. . . And that’s the reason why we’re here, isn’t it. Because editors and publishers know how to make choices. Of course different editors will make different choices, but there still remains that responsibility for the acquisition, subjective as it may be, and the care of the manuscript. There is monitoring for quality. And ultimately, there is the accumulation of a house’s taste—call it cultural heritage—through backlist.In addition, The Wide Open: Prose, Poetry, and Photographs of the Prairie, edited by Annick Smith and Susan O'Connor, won the Gold Award in the anthology category; and Good Neighbors, Bad Times: Echoes of My Father's German Village, by Mimi Schwartz, won the Bronze Award in the autobiography and memoir category.
This is where independent publishers can and do differ from the conglomerates. When an independent chooses to publish an author, it’s because they truly believe that the author’s work contributes to the press’s “cultural heritage.” Independents don’t have the luxury of throwing authors up against walls to see what will stick.
Luxury is probably—is definitely—the wrong word. It isn’t luxury to publish thousands of titles a year, It’s glut. It’s flood. It’s content chaos. It’s what editors and publishers are supposed to prevent.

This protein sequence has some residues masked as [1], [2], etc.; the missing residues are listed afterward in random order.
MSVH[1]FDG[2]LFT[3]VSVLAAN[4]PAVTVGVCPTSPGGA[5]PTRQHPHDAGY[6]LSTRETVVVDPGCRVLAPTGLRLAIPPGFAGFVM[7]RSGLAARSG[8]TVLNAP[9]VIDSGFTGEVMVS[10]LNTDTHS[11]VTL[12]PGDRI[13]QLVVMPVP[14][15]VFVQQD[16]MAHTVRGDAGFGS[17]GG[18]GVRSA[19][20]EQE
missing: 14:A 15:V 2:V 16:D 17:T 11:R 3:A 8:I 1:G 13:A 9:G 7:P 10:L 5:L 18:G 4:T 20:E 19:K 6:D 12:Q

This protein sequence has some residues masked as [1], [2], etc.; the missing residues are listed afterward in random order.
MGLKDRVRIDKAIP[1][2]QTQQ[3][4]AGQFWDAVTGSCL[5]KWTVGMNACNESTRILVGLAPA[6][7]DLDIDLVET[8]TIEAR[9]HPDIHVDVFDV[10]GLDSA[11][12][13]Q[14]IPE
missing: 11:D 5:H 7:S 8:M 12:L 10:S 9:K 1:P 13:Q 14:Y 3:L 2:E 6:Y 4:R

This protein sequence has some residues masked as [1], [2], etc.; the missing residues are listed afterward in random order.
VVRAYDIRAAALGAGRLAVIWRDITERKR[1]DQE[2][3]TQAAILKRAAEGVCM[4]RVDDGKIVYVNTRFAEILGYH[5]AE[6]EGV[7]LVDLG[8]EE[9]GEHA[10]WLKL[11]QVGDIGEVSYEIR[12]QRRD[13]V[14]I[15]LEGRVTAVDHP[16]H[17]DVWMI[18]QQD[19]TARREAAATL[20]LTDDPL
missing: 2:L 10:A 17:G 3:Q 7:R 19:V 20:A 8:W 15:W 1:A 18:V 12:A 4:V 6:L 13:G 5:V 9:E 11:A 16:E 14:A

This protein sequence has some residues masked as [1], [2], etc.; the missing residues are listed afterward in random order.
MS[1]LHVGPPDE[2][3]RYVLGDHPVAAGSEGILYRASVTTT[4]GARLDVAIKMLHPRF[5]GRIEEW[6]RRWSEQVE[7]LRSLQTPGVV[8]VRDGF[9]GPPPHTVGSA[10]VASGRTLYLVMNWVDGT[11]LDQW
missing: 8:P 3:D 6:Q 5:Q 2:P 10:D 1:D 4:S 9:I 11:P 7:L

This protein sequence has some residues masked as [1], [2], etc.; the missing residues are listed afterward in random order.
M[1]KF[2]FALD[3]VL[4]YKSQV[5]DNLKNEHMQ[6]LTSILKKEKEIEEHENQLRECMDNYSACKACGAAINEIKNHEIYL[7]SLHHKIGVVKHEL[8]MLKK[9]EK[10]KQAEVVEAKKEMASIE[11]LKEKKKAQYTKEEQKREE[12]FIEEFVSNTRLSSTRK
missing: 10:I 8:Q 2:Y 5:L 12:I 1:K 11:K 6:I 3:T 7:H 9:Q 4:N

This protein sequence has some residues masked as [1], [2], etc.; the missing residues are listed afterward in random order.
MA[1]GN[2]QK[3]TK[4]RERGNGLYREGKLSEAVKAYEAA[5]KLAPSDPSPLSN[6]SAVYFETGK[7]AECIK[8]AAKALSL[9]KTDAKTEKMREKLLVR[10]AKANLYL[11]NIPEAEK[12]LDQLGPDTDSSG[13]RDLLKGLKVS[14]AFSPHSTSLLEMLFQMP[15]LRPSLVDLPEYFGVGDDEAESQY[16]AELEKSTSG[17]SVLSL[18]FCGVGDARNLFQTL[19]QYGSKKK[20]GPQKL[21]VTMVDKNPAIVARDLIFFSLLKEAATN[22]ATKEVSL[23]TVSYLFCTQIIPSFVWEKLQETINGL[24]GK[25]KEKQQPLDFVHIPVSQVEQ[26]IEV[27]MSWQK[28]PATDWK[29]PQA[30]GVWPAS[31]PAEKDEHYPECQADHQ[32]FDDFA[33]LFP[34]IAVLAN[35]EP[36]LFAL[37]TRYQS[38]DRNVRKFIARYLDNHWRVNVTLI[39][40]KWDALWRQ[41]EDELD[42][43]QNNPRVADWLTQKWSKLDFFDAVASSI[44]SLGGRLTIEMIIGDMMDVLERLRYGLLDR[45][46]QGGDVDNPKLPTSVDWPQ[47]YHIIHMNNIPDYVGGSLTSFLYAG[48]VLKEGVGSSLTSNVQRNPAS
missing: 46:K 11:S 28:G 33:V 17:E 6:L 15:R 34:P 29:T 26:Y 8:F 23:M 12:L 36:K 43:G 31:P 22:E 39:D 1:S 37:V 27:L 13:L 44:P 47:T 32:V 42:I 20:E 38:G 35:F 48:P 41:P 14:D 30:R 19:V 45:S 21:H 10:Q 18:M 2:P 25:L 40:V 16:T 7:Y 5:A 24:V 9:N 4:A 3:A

So, we’d like to honor today a publisher that excelled in its role of keeper of the cultural heritage. A university publisher that has deliberately made a place for itself in the world of trade as the curator of consistently wonderful books in several special markets. This university press not only publishes scholarly work, fine translation, classic reprints, and regional fiction and poetry, but it has made a name for itself in the categories of memoir, combined with history and travel, and in sports.
This publisher fulfills its roles of editor and curator in a way that makes them indispensable in libraries and bookstores. Whomever or whatever they choose to look at, to listen to, to get to the bottom of, is important or beautiful or entertaining, and always, always enduring. At ForeWord, we are always excited to receive a new catalog from them because we’ve discovered over the years that if they’ve chosen to publish a book, then it is surely a contribution to the world library, not just another wet noodle.
Please join us in recognizing the University of Nebraska Press as the 2008 ForeWord Magazine Independent Publisher of the Year.
Here's a link to a little local coverage of the award.
Three cheers for UNP!